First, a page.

No, take it, I insist.

Board games are difficult to categorize. Film and video games tend to be relatively straight forward – when in doubt just add more labels – but board games are more like music in that they can sometimes be nebulous hybrids. How many eurogame mechanisms does it take for a game to BE a eurogame? And what makes a game euro in the first place? It’s ambiguous at best, impossible at worst. So understand when I say that The Field of the Cloth of Gold is a eurogame with no hesitation I mean it. From its historical grounding (the 1520 event of the same name), to its aesthetics (wood bits and canvas board), to its scoring (we’ll get there, for now just trust me), you could not ask for a more archetypal old-school euro released in the year of our lord 2020 than Hollandspiele’s newest.

I’ll leave the historical summary of the eponymous event to folks whose formal history education didn’t end at community college night courses. Check the image below from the back of the box if you want the context. What I can do is talk about what TFotCoG (Field from here on out because good lord that is a powerful acronym) actually is, how it works, and why I absolutely adore it. 

Field is an incredibly simple game. So simple, in fact, that I’ve heard “that’s it?” asked after a rules summary. If you’re familiar with Tom Russell’s lighter games, particularly Northern Pacific, this likely won’t surprise you. Every turn consists of the following: move one of your tokens to an available space, hand your opponent the tile that’s there as a gift, and take the action that the space offers. Done. The actions are equally straightforward: reveal and turn in some tiles for points, move the dragon token to block spots, draw some tiles, that’s about it. Your goal is to make points out of lemons, most points wins.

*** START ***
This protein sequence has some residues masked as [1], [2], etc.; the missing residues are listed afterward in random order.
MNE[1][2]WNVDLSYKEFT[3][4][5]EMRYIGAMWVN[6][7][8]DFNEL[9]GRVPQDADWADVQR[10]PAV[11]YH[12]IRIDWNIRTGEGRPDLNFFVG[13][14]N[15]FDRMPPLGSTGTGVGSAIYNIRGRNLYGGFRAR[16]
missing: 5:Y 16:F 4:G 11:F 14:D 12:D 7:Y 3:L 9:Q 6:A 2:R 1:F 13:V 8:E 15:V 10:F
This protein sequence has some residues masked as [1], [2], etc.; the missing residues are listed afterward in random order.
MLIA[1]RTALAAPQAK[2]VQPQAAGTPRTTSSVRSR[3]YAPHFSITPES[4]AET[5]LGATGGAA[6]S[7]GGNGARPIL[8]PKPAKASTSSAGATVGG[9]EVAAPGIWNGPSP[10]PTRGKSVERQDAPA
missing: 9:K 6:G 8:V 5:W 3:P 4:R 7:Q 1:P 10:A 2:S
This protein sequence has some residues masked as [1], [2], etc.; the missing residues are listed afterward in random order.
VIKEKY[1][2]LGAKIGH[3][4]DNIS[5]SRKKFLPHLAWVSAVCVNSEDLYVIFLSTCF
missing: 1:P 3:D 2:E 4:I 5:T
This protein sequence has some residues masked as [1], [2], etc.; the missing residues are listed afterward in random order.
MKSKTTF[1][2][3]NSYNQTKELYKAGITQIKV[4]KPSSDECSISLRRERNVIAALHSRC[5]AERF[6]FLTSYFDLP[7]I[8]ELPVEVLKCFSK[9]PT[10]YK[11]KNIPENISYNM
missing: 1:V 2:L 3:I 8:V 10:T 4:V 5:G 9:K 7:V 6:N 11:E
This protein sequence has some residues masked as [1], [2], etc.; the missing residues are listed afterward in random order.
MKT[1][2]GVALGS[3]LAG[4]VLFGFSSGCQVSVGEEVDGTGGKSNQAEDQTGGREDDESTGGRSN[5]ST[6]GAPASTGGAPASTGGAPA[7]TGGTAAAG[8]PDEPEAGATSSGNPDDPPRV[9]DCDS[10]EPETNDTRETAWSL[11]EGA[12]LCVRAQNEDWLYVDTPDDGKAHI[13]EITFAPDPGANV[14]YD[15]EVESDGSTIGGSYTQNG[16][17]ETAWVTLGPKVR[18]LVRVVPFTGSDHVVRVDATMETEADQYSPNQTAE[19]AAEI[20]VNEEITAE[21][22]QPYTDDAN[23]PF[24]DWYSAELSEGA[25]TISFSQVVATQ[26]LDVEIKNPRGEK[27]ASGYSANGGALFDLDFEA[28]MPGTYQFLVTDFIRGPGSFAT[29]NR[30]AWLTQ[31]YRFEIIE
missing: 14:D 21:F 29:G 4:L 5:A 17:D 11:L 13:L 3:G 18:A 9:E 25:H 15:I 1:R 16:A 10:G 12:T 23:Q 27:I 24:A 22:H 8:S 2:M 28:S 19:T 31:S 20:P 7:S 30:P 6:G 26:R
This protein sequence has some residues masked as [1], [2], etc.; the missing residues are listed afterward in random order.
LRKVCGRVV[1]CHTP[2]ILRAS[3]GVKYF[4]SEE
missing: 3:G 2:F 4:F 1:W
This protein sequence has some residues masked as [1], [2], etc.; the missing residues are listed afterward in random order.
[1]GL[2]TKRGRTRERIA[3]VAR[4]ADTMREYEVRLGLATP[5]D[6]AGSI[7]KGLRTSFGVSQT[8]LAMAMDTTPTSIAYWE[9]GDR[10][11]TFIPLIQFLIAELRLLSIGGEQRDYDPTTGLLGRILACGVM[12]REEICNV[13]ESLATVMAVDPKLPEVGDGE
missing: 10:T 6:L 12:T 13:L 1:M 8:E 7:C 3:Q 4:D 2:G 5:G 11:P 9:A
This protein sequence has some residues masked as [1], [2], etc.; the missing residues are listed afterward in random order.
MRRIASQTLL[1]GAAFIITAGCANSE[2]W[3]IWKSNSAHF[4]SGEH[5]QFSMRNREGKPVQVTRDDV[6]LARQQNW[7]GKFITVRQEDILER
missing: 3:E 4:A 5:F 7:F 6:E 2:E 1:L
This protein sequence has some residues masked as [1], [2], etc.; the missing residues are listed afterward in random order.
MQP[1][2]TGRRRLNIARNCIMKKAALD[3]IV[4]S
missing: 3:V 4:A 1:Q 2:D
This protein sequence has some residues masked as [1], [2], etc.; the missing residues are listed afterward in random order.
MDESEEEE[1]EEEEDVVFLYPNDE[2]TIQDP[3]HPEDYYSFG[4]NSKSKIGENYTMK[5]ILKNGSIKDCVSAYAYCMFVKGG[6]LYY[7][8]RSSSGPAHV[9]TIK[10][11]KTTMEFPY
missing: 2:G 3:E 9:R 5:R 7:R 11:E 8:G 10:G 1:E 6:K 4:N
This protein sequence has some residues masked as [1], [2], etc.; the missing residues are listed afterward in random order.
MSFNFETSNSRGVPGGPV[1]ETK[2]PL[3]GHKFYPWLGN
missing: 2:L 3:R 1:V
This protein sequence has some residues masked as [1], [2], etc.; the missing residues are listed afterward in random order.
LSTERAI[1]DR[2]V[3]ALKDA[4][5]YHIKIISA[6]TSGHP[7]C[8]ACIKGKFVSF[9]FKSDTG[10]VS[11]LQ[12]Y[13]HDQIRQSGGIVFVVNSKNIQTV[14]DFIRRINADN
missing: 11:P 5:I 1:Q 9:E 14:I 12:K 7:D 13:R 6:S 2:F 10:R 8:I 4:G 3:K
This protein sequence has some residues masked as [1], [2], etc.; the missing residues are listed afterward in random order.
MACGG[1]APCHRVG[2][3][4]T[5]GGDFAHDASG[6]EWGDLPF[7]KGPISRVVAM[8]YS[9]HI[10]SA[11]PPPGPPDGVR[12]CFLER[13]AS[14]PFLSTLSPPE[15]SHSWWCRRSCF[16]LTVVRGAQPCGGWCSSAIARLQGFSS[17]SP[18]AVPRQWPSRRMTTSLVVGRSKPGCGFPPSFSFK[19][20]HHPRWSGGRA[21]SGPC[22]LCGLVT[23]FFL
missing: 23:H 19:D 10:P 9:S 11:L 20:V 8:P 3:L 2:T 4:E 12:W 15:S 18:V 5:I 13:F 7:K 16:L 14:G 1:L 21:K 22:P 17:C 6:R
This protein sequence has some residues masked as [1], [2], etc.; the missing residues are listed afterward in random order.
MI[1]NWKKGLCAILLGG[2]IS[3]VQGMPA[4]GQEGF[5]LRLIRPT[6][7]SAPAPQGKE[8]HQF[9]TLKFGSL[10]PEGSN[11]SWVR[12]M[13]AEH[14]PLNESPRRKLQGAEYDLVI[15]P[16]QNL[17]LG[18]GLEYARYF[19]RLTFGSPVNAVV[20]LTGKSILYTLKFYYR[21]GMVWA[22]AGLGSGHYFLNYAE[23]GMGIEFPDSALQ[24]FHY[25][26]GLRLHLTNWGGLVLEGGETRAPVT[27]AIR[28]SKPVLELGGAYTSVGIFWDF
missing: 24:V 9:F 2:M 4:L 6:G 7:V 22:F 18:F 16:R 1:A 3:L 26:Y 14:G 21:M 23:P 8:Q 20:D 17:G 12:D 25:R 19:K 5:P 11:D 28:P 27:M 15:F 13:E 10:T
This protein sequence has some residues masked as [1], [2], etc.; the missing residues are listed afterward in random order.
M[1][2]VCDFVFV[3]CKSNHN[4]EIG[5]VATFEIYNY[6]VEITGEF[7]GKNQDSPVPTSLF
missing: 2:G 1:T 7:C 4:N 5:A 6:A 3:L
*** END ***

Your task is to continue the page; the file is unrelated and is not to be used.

I apologize for burying the lede but I wanted to make it clear that the game is, mechanically, lean to the point of almost being skeletal. I intentionally glossed over the game’s twist – the gifts. Every action taken starts by handing your opponent a tile. As a matter of fact the vast majority of the tiles gained during play will be gifted to you by the person you’re trying to whomp, and vice-versa. There is no action in this game that doesn’t advance your opponent’s position, often significantly, and that is the true crux of the game. Imagine if 90’s leather jacket Knizia put two knives in a box and said “you’re only allowed to use these on yourselves, now win”.

Navigating this munificent minefield is a blast. Weighing your options, potentially taking worse actions just so you don’t hand more ammunition to your opponent, straight up giving them points just so you can get something done? That’s the good stuff. Revealing a fistful of blue tiles for a heap of points is a top notch “read ’em and weep” moment but it’s always tempered with hesitation. Or do you go for the hail mary and intentionally score low while acquiring as much gold as possible, attempting to slingshot past your opponent? Every turn delivers the finest masochistic agony on par with the misery farming and impossible tasks that the genre used to be known for.

Russell’s achievements here are twofold: he’s created a game that feels as if it time traveled straight out of the golden years of eurogames, back when their mechanisms were fresh, their rules were slim, and their corners were sharp. It plays quick, teaches even quicker, and makes for a great “best out of 3” set with a partner. But crucially and arguably more importantly, he’s also telling a joke. Calling this a euro game in the current market is a thumb of the nose at what the genre has become over the last 15 or so years. Lest you think this is me making a wry observation, no dear reader, I’m dumb as hell. He literally calls it “a subversion of the point salad paradigm” on the back of the box. But I’m going to take it a bit further.

Much of Hollanspiele’s catalog consists of games that have a very transparent argument. This Guilty Land, Meltwater, An Infamous Traffic, etc. While less political and impactful in its subject matter Field also has something to say: that it is a euro, and a quintessential one, despite the mutations and reclassifications the genre has undergone over the last two decades. It’s a reclamation of the label that does so with great confidence and a playful wink. Mean is back on the menu and Field is a course worth having.

Review copy provided by Hollandspiele.